Again, I would point to the context, and specifically to ATL acknowledging that the study looks at salaries through 2011. I don't see any meaningful difference between ATL writing that line or quoting the ABA Journal.

As for being on "good behavior," sure. I have no problem respecting the tone Professor Caron has set for his blog. And I would not expected anyone to be surprised by the tone used on a site that has as its title a low brow pun, though I fail to see the relevance.

Posted by: Derek Tokaz | Jul 28, 2013 8:25:56 AM

The second quote adduced by Mr. Tokaz is from an ABA article, not from Mr. Mystal. What Elie Mystal actually wrote prior to the mistaken criticism was: "The professors used census data and the National Education Longitudinal Study to compare J.D. holders to non-J.D. holders form 1996 to 2008." Mr. Mystal then complains that the study was "" at 2008.

Mr. Tokaz is on good behavior, I see, when he signs his name. Anyone who wants to get a sense of what he is really like should take a look at Constitutional Daily, which includes a wide array of confused criticisms of the Simkovic & McIntyre study, as well as assorted juvenile insults aimed at professionals and adults.

Posted by: Brian | Jul 27, 2013 4:19:38 PM

ATL's actual statement giving rise to Simkovic's first complaint: "Cutting your study off in 2008, before the market significantly changed, means that your study HAS NO CREDIBILITY. NONE."

This can be read in two ways. The readings Simkovic and Brian use are: "The article doesn’t present any earnings data after 2008 and ignores changes since the financial crisis," and "ATL falsely claimed that it excluded financials after 2008," respectively. Under that reading, ATL would be wrong.

An alternative reading is that ATL is criticizing the study for not including people who graduated after 2008, which S&M's article does not.

Which reading is correct? I think context matters. Prior to the quoted line, the ATL article also said this, "The data covers four panels of graduates from 1996 through 2008 and looks at salaries through 2011." So, either ATL is saying "The data goes through 2011 but doesn't go through 2011," or they're saying "The data goes through 2011, but doesn't include people who graduated after 2008." One of those seems far more reasonable than the other.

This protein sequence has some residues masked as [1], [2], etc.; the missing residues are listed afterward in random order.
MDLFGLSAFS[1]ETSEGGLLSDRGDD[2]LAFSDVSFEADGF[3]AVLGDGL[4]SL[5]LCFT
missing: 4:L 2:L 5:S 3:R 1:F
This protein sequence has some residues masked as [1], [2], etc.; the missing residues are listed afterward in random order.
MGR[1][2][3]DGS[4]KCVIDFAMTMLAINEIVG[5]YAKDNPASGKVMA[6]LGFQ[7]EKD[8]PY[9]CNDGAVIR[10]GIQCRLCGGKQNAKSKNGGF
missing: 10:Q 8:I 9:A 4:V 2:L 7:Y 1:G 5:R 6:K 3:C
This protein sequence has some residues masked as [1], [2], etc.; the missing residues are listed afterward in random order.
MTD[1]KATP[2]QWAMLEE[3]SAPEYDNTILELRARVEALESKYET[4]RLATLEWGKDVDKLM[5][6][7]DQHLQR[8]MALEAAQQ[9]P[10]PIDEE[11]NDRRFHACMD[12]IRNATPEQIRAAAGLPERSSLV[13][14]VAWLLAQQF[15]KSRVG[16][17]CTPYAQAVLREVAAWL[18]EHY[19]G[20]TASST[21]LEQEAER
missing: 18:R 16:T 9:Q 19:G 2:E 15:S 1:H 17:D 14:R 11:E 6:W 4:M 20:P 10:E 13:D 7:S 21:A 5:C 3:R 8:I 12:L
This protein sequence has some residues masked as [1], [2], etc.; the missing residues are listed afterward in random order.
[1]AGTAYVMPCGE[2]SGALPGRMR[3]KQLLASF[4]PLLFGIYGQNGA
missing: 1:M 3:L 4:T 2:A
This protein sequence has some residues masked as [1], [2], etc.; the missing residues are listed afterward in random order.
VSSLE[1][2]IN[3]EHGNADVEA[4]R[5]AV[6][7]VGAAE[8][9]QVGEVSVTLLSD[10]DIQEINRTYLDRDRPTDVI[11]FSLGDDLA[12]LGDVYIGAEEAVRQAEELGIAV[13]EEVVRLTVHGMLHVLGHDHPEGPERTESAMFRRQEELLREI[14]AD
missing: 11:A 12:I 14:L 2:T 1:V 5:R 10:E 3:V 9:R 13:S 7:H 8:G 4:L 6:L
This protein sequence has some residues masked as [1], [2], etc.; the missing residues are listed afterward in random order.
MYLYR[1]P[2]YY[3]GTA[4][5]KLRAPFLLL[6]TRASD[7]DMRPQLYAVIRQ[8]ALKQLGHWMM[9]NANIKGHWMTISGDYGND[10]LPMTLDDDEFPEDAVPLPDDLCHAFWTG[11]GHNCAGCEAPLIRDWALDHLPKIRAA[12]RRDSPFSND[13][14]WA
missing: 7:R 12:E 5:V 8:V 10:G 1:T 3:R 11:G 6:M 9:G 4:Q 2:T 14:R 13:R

Posted by: Derek Tokaz | Jul 27, 2013 4:41:00 AM

JM's post is exactly why I think there's been a fundamental shift in the market that is not sufficiently discussed in the S&M paper. If you have been boxed out of the legal market for a year or two, I don't think you get back in. It's understood that the S&M paper found that there was an earnings premium among non-lawyer JDs, but how many of these started out as lawyers? I kind of LOL at how cavalier S&M and their cohort are with this study. Yes, it's evidence that a JD has value, but it's not irrefutable. Study or not, I would never advise a prospective to attend Seton Hall without a full or nearly full ride.

Posted by: HTA | Jul 26, 2013 11:28:25 AM

My, my, Derek Tokaz seems quite "butthurt" (to use his favorite phrase from "Constitutional Daily," where he regularly lies about, insults, and derides law professors, but without putting his name to it). In fact, the point goes to Simkovic on #1 too, as anyone who looks at Elie Mystal's fraudulent posting can verify. The Simkovic & McIntyre study stopped with the Class of 2008, for which there was data, but includes earnings through 2011, so well into the recession. ATL falsely claimed that it excluded financials after 2008.

Posted by: Brian | Jul 26, 2013 10:51:26 AM

Frustrated Educator: That response was far from devastating.

"(1) ATL Claim: The article doesn’t present any earnings data after 2008 and ignores changes since the financial crisis"

That's not the claim ATL made. They criticized the article for "cutting off" the study in 2008, and the context makes clear they meant it didn't look at people graduating after 2008, which the paper does not. ATL acknowledged that earnings data did extend in to 2011.